The weekend is here! Pour yourself a mug of coffee, grab a seat outside, and get ready for our longer-form weekend reads:
• How bonds ate the entire financial system: A very short, very wild history of the market that will shape the next financial crisis. (Financial Times)
• The demonisation of BlackRock’s Larry Fink: All he wanted to do was save the planet while making his firm a fortune. Henry Tricks meets the face of woke capitalism. (Economist)
•The Secret Life of the 500+ Cables That Run the Internet: Laced across the cold depths of the world’s oceans is a network of multimillion-dollar cables, which have become the vital connections of our online lives. (CNET)
• How much money do doctors really make and why is it such a lot? The average U.S. physician earns $350,000 a year. Top doctors pull in 10 times that. When those simple data points were first presented in 2020, a small subset of physicians came unglued on the microblogging site formerly known as Twitter, slinging personal insults and at least one deeply unflattering photo illustration of an economist. (Washington Post)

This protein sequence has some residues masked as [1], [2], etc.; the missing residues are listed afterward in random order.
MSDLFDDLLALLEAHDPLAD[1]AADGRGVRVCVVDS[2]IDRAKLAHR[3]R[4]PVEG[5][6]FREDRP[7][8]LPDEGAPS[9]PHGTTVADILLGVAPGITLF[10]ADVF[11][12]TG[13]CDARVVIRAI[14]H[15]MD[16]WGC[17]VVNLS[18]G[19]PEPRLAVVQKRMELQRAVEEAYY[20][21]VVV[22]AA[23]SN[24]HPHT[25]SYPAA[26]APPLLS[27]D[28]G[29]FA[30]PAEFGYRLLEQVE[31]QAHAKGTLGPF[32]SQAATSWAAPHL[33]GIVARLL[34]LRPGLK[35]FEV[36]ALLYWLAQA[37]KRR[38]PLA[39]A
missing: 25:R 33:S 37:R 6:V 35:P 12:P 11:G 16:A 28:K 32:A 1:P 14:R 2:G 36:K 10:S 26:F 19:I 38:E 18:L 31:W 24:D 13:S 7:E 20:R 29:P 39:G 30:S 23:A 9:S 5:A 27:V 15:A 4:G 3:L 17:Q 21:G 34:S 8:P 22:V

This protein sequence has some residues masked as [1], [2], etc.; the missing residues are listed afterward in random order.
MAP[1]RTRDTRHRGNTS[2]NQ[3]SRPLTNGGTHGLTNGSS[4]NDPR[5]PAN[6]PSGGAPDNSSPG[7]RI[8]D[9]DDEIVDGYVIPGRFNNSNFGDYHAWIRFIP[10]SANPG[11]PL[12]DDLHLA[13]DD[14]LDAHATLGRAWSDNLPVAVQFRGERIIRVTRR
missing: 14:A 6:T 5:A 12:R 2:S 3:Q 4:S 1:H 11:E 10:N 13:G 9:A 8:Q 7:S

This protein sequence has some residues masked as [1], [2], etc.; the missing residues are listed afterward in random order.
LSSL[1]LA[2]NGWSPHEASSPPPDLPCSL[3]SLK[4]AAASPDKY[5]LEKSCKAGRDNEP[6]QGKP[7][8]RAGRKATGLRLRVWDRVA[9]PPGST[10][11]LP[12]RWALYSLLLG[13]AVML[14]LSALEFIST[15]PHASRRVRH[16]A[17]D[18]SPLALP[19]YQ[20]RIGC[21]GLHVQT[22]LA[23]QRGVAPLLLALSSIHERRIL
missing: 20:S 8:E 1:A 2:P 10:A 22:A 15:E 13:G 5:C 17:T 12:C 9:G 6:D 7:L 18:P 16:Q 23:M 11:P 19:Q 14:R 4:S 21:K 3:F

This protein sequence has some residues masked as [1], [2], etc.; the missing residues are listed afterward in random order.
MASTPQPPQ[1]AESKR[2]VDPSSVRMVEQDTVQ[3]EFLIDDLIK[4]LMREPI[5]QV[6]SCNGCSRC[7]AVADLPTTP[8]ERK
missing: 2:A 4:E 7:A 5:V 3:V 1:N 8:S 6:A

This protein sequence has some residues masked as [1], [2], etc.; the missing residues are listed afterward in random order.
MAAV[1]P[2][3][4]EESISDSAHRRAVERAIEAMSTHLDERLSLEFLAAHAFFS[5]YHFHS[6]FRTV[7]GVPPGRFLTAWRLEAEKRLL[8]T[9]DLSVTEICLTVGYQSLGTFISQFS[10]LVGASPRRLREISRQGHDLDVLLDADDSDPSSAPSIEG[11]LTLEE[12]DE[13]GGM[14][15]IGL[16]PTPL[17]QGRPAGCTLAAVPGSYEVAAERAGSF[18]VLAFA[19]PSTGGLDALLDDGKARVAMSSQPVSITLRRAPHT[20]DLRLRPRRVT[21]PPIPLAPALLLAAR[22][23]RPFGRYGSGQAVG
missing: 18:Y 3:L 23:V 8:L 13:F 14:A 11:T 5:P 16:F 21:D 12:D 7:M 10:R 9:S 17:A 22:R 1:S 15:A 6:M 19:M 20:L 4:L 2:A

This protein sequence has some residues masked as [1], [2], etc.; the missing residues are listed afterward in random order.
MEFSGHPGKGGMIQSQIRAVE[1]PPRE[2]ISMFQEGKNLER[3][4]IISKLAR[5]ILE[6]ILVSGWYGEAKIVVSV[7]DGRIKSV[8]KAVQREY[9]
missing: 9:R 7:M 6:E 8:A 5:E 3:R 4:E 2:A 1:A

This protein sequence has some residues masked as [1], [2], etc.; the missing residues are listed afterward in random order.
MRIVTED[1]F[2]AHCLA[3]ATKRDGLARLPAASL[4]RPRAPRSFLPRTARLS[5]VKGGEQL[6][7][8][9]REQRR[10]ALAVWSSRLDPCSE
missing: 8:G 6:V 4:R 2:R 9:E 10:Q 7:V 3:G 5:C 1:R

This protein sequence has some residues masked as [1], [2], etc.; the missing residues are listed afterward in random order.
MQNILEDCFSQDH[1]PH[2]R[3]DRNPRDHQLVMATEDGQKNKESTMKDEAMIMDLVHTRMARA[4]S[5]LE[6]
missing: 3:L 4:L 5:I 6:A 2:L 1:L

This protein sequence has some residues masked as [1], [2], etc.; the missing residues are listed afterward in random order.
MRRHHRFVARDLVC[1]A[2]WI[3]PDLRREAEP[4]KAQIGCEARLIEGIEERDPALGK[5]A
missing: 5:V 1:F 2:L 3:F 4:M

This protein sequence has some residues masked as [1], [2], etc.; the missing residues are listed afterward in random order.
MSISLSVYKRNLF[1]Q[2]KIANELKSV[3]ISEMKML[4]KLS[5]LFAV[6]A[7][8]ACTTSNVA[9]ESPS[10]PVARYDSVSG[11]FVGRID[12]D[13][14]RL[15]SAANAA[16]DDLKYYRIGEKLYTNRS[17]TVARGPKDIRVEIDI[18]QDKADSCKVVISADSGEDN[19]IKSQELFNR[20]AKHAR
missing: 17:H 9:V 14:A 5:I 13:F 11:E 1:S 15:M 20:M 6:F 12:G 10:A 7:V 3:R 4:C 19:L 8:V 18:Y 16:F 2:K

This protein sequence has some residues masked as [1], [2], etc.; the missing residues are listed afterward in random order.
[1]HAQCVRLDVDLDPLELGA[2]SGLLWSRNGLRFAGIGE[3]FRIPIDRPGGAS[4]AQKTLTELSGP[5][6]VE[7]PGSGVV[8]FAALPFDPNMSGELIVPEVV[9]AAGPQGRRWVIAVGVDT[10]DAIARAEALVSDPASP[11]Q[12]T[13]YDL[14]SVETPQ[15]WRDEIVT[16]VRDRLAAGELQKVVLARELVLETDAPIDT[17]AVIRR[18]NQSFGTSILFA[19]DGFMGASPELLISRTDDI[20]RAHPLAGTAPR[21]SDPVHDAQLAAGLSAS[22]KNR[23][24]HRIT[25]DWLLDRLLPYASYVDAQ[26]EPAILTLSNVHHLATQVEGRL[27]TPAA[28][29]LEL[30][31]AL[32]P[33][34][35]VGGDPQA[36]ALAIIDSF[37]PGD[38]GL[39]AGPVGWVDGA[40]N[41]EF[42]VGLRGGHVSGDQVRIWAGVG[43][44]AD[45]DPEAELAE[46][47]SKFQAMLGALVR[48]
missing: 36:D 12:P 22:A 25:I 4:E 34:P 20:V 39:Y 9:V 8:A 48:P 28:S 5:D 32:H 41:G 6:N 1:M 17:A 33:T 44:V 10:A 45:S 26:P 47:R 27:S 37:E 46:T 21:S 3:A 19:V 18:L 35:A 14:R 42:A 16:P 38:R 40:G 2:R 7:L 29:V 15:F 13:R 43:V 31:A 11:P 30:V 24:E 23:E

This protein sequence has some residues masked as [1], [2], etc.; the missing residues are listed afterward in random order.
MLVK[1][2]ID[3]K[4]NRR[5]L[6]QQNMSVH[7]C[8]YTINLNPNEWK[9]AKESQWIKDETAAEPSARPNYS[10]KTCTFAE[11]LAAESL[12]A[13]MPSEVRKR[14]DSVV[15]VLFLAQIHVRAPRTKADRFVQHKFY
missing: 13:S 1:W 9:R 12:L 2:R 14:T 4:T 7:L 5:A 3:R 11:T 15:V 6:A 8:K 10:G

• The state of AI in 2023: Generative AI’s breakout year: As organizations rapidly deploy generative AI tools, survey respondents expect significant effects on their industries and workforces. (McKinsey)
• Hell in a ham milkshake: I tried to make eight dishes from The Bear. It nearly broke me. (The Guardian)
• The Procrastinator’s Paradox: What if delaying your work is part of the process? (Businessweek)
• Notes from Grief Camp: Every summer, more than a hundred kids spend a weekend at Camp Erin swimming and canoeing. They also learn to deal with death. (The Walrus)
• Studying the Limits of Human Perfection, Through Darts: Why do athletes always seem to get better, generation by generation? It’s not always for the reasons you might think. Give this article. (New York Times)
• For Dua Lipa, Just Being a Pop Star Isn’t Enough: Though the singer has maintained a strict line between her music and her private life, she’s leveraging her personal passions in a bid to become a media mogul. (New York Times)
Be sure to check out our Masters in Business interview this weekend with Ted Seides, founder of Capital Allocators, an advisory platform to managers and allocators. Previously, he worked under David Swensen at the Yale Investments Office, where he invested directly with three of Yale’s managers. We discuss his famous bet with Warren Buffett about whether a selection of hedge funds could beat the S&P 500 over a decade. (Buffett won).
China falls into deflation
To learn how these reads are assembled each day, please see this.